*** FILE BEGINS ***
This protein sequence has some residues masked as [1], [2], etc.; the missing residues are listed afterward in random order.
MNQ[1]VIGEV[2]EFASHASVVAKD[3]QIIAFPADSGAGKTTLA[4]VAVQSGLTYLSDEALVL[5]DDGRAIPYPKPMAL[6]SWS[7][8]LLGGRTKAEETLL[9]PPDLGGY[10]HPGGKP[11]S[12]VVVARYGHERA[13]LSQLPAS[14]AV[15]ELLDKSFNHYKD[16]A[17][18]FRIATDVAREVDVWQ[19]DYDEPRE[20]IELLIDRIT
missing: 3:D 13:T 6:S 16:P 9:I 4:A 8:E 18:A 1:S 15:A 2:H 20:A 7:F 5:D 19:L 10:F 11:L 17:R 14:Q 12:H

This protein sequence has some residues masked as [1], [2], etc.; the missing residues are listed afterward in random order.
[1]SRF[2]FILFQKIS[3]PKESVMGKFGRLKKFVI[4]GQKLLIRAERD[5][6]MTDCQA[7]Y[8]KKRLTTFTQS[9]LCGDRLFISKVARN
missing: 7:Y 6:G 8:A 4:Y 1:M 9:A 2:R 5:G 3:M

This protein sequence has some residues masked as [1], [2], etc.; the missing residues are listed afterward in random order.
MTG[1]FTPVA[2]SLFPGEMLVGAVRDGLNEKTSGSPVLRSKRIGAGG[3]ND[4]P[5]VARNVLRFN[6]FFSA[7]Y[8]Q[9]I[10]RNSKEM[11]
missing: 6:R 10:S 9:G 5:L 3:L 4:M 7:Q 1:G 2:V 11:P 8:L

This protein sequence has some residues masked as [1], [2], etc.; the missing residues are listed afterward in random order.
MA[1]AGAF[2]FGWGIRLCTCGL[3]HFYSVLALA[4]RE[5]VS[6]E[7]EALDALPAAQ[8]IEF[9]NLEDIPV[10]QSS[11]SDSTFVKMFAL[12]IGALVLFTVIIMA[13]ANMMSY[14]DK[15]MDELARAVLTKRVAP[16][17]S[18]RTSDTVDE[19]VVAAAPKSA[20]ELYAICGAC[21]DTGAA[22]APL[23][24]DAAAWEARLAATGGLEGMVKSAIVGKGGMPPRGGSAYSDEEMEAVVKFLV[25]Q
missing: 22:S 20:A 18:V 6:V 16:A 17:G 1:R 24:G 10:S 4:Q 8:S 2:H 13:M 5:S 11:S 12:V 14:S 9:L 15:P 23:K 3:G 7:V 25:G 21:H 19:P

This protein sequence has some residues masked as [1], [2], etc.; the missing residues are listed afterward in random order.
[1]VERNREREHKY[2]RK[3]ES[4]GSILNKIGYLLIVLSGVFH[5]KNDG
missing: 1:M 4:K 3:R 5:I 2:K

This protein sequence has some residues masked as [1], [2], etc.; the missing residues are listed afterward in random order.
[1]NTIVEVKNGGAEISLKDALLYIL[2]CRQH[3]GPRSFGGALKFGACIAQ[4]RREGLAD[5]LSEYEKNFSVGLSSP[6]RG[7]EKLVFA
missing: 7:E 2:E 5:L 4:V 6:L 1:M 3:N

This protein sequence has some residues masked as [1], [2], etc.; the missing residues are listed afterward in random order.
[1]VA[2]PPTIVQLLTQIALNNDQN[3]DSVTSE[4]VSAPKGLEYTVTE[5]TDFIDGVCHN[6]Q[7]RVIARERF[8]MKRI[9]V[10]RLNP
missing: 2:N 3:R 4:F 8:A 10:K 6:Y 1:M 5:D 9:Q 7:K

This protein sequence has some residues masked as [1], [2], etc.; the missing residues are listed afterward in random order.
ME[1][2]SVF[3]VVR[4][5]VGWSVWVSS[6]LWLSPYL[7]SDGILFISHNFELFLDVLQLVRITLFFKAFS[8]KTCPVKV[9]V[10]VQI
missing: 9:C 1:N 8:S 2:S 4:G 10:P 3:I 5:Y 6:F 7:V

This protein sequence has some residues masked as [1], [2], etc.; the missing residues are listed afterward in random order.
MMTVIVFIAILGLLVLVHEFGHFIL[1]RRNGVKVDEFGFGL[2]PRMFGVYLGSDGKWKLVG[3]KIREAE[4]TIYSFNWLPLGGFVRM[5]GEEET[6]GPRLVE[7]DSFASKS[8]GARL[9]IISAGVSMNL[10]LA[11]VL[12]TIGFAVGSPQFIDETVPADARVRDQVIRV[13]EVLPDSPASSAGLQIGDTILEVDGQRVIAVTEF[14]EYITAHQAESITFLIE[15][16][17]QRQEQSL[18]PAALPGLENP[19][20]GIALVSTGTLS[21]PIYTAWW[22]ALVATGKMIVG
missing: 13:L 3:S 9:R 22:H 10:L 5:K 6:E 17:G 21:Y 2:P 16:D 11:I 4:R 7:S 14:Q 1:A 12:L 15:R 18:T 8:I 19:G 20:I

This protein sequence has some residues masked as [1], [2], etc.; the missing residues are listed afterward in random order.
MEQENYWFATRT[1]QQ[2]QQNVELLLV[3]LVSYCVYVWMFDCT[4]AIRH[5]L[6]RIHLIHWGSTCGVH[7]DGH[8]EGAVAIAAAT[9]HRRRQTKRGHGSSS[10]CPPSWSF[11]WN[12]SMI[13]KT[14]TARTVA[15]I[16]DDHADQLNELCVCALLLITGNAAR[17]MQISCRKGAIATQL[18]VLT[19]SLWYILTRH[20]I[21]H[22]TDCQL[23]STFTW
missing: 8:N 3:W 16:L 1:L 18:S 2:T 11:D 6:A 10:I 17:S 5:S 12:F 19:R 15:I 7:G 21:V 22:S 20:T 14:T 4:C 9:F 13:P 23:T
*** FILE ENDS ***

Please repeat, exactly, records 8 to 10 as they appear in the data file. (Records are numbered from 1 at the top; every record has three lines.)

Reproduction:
This protein sequence has some residues masked as [1], [2], etc.; the missing residues are listed afterward in random order.
ME[1][2]SVF[3]VVR[4][5]VGWSVWVSS[6]LWLSPYL[7]SDGILFISHNFELFLDVLQLVRITLFFKAFS[8]KTCPVKV[9]V[10]VQI
missing: 9:C 1:N 8:S 2:S 4:G 10:P 3:I 5:Y 6:F 7:V

This protein sequence has some residues masked as [1], [2], etc.; the missing residues are listed afterward in random order.
MMTVIVFIAILGLLVLVHEFGHFIL[1]RRNGVKVDEFGFGL[2]PRMFGVYLGSDGKWKLVG[3]KIREAE[4]TIYSFNWLPLGGFVRM[5]GEEET[6]GPRLVE[7]DSFASKS[8]GARL[9]IISAGVSMNL[10]LA[11]VL[12]TIGFAVGSPQFIDETVPADARVRDQVIRV[13]EVLPDSPASSAGLQIGDTILEVDGQRVIAVTEF[14]EYITAHQAESITFLIE[15][16][17]QRQEQSL[18]PAALPGLENP[19][20]GIALVSTGTLS[21]PIYTAWW[22]ALVATGKMIVG
missing: 13:L 3:S 9:R 22:H 10:L 5:K 6:E 17:G 21:Y 2:P 16:D 11:I 4:R 7:S 14:Q 1:A 12:L 15:R 18:T 8:I 19:G 20:I

This protein sequence has some residues masked as [1], [2], etc.; the missing residues are listed afterward in random order.
MEQENYWFATRT[1]QQ[2]QQNVELLLV[3]LVSYCVYVWMFDCT[4]AIRH[5]L[6]RIHLIHWGSTCGVH[7]DGH[8]EGAVAIAAAT[9]HRRRQTKRGHGSSS[10]CPPSWSF[11]WN[12]SMI[13]KT[14]TARTVA[15]I[16]DDHADQLNELCVCALLLITGNAAR[17]MQISCRKGAIATQL[18]VLT[19]SLWYILTRH[20]I[21]H[22]TDCQL[23]STFTW
missing: 8:N 3:W 16:L 1:L 18:S 2:T 11:D 6:A 10:I 17:S 5:S 12:F 19:R 15:I 7:G 21:V 22:S 20:T 14:T 4:C 9:F 13:P 23:T